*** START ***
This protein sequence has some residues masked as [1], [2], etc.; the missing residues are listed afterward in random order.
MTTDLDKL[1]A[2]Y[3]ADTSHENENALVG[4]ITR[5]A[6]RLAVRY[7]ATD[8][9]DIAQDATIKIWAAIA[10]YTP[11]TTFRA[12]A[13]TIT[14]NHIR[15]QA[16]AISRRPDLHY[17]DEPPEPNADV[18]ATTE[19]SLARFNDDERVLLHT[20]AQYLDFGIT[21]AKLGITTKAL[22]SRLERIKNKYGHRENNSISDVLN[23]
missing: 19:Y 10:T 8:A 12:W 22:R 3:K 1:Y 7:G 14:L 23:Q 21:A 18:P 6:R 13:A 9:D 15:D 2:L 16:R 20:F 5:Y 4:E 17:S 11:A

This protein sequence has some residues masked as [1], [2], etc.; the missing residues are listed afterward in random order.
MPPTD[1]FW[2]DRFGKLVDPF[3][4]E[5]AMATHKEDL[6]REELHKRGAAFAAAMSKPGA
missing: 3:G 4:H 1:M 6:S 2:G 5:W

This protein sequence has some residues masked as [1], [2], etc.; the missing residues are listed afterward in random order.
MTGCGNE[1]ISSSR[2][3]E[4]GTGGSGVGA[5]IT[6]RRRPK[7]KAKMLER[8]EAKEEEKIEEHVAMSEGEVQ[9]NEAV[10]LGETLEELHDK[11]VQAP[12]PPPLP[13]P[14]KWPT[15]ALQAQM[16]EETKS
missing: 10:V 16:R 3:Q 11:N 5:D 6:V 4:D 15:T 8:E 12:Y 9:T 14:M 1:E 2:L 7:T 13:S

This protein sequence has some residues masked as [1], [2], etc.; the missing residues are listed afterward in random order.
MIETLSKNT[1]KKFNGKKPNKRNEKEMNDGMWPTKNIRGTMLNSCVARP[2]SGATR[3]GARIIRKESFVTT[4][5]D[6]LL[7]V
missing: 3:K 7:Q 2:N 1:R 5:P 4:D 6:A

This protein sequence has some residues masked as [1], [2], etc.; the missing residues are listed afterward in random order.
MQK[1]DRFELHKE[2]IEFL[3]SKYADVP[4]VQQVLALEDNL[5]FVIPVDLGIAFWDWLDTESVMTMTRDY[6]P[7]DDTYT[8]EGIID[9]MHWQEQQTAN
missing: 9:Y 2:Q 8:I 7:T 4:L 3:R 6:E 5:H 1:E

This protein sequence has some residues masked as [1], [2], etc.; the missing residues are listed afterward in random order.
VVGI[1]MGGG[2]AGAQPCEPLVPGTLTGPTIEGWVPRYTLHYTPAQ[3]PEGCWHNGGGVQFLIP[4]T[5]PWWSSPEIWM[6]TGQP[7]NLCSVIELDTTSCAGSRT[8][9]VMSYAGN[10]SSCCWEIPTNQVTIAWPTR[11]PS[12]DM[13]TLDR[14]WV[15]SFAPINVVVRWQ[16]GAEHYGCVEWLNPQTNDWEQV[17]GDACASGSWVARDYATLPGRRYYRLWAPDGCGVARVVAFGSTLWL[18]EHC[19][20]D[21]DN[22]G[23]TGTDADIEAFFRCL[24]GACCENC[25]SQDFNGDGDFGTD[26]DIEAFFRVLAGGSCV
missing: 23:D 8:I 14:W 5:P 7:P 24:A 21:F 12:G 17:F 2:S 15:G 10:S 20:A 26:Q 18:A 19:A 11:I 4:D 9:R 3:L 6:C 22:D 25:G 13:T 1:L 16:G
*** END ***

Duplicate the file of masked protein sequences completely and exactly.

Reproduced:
This protein sequence has some residues masked as [1], [2], etc.; the missing residues are listed afterward in random order.
MTTDLDKL[1]A[2]Y[3]ADTSHENENALVG[4]ITR[5]A[6]RLAVRY[7]ATD[8][9]DIAQDATIKIWAAIA[10]YTP[11]TTFRA[12]A[13]TIT[14]NHIR[15]QA[16]AISRRPDLHY[17]DEPPEPNADV[18]ATTE[19]SLARFNDDERVLLHT[20]AQYLDFGIT[21]AKLGITTKAL[22]SRLERIKNKYGHRENNSISDVLN[23]
missing: 19:Y 10:T 8:A 12:W 22:R 3:K 1:Y 7:G 14:L 23:Q 21:A 18:P 6:R 13:A 9:D 15:D 2:L 16:R 20:F 5:Y 4:E 17:S 11:A

This protein sequence has some residues masked as [1], [2], etc.; the missing residues are listed afterward in random order.
MPPTD[1]FW[2]DRFGKLVDPF[3][4]E[5]AMATHKEDL[6]REELHKRGAAFAAAMSKPGA
missing: 3:G 4:H 1:M 6:S 2:G 5:W

This protein sequence has some residues masked as [1], [2], etc.; the missing residues are listed afterward in random order.
MTGCGNE[1]ISSSR[2][3]E[4]GTGGSGVGA[5]IT[6]RRRPK[7]KAKMLER[8]EAKEEEKIEEHVAMSEGEVQ[9]NEAV[10]LGETLEELHDK[11]VQAP[12]PPPLP[13]P[14]KWPT[15]ALQAQM[16]EETKS
missing: 10:V 16:R 3:Q 11:N 5:D 6:V 4:D 15:T 8:E 12:Y 9:T 14:M 1:E 2:L 7:T 13:S

This protein sequence has some residues masked as [1], [2], etc.; the missing residues are listed afterward in random order.
MIETLSKNT[1]KKFNGKKPNKRNEKEMNDGMWPTKNIRGTMLNSCVARP[2]SGATR[3]GARIIRKESFVTT[4][5]D[6]LL[7]V
missing: 3:K 7:Q 2:N 1:R 5:P 4:D 6:A

This protein sequence has some residues masked as [1], [2], etc.; the missing residues are listed afterward in random order.
MQK[1]DRFELHKE[2]IEFL[3]SKYADVP[4]VQQVLALEDNL[5]FVIPVDLGIAFWDWLDTESVMTMTRDY[6]P[7]DDTYT[8]EGIID[9]MHWQEQQTAN
missing: 9:Y 2:Q 8:I 7:T 4:L 3:R 6:E 5:H 1:E

This protein sequence has some residues masked as [1], [2], etc.; the missing residues are listed afterward in random order.
VVGI[1]MGGG[2]AGAQPCEPLVPGTLTGPTIEGWVPRYTLHYTPAQ[3]PEGCWHNGGGVQFLIP[4]T[5]PWWSSPEIWM[6]TGQP[7]NLCSVIELDTTSCAGSRT[8][9]VMSYAGN[10]SSCCWEIPTNQVTIAWPTR[11]PS[12]DM[13]TLDR[14]WV[15]SFAPINVVVRWQ[16]GAEHYGCVEWLNPQTNDWEQV[17]GDACASGSWVARDYATLPGRRYYRLWAPDGCGVARVVAFGSTLWL[18]EHC[19][20]D[21]DN[22]G[23]TGTDADIEAFFRCL[24]GACCENC[25]SQDFNGDGDFGTD[26]DIEAFFRVLAGGSCV
missing: 23:D 8:I 14:W 5:P 7:P 24:A 21:F 12:G 17:F 2:S 15:G 10:S 20:A 26:Q 18:A 19:A 11:I 4:D 9:R 3:L 6:C 22:D 25:G 13:T 1:L 16:G